Imran’s task ahead - BY: Syed Talat Hussain (With Compliments of Akram Zaki)


If Imran Khan could for a few moments decouple his thinking from blaming others and exhale, he may find out that he has landed his party in a pretty glorious mess. The quest for getting the Sharifs’ scalp isn’t turning out to be the grand prize he was hoping to win and display for lasting political glory.

Although a petitioner in the Supreme Court, he and his party have to now act like respondents in the court of public and general opinion. They have been explaining their position on a daily basis, defending serious charges of poor homework, absence of relevant documentation from their submissions and less-than-ordinary pleading before the honourable judges.

The loss of Hamid Khan in the middle of case proceedings is a huge setback. This has left the party in an unenviable situation of either resort to the PPP’s legal minds (Aitzaz Ahsan) or remaining content with Naeem Bokhari: a man without any serious legal standing and one with a history of undermining judicial authority starting with his campaign against former chief justice Iftikhar Chaudhry on behalf of General Pervez Musharraf which launched the lawyers’ movement.

It is fair to ask how Imran Khan is responsible for legal actions and counter-actions. He is not a lawyer. It is the job of his team to best represent the case in the court and represent him in a potent and convincing manner.

If it were a simple case and did not have an overbearing and even pressing political context, Imran’s responsibility in the whole affair would have been negligible. But it is not. The case and the petition is not just a legal battle: it is a war from which only one can come out as the winner. Regrettably, for his party, Imran made certain assumptions when he pushed the idea of getting rid of the Sharif government through the Panama Papers. However, most of these assumptions collapsed around his ears. It was just that he was not listening.

The first assumption was that this case would get decided before it went to the Supreme Court. The theory of the lockdown hinged on the calculation that this would create enough sound and fury that the army would come in and tell Prime Minister Nawaz Sharif that the latter should step down voluntarily and let the truth be ferreted out either by a commission made on terms prepared by the combined opposition or dictated through the PTI. That did not happen. The army high command simply sat out the lockdown episode. And the more the proceedings of the lockdown pointed towards it being a non-event, the more the army’s stance was endorsed that this was an inconsequential controversy.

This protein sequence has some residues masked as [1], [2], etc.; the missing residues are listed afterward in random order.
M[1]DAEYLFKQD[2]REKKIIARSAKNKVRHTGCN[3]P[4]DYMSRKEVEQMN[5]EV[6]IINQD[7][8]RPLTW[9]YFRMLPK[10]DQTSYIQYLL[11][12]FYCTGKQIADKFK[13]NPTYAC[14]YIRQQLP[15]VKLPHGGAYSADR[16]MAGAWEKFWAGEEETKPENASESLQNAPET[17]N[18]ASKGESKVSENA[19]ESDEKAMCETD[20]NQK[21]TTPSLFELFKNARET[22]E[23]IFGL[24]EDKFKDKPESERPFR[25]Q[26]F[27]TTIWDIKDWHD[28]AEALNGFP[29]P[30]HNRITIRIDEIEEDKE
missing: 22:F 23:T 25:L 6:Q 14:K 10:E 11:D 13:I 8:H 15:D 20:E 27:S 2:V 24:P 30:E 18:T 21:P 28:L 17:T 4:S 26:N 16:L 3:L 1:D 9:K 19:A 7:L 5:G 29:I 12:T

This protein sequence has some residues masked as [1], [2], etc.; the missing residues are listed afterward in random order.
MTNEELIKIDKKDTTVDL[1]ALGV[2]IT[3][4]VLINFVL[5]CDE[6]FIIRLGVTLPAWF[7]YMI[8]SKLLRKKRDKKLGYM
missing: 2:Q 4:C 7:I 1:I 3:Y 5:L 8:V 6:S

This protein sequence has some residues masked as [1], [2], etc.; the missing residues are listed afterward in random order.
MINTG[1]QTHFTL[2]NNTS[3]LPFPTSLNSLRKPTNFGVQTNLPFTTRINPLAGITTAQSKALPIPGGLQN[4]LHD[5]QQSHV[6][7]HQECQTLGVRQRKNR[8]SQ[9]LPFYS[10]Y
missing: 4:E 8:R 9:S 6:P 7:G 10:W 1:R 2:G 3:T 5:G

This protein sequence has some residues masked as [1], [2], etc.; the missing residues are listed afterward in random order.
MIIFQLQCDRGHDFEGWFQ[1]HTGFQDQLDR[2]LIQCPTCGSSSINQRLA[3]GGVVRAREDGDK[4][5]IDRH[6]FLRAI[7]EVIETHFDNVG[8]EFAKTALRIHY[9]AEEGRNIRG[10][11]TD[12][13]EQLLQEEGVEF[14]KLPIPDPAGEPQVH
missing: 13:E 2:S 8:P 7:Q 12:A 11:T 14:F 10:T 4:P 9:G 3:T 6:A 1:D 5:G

The second assumption, on which Imran Khan loaded his plan to knock out the Sharifs, was the perceived potency of a media manoeuvre which, as one retired general advising Imran’s advisers put it, “would soften the target and create an enabling environment for the swift fall of the target.”

By raising the daily quantum of exceedingly pointed and blunt attacks on the Sharifs, Imran Khan hoped to delegitimise their stay in power. For a while it did have impact. The public discourse did change for the worse for the government and the tales of corruption and crime became the talk of the town.

However, all propaganda bombardment must either be followed or accompanied by real action. Otherwise repetitive attacks and threats without hard steps become their own antidote. Then there comes a point when they become plain counter-productive.

This is something the pack of advisers whose services were hired for planning the media strategy failed to point out. Imran Khan kept on insisting that the Sharifs’ corruption is an open and shut case and that a simple inquiry would also document this fact in no time. His public stance reached a point where he either had to deliver a mortal street punch to the Sharifs or provide incontrovertible evidence that could devastate the government’s counter-claims. He has not been able to do either (so far) and that is a very tight position to be in.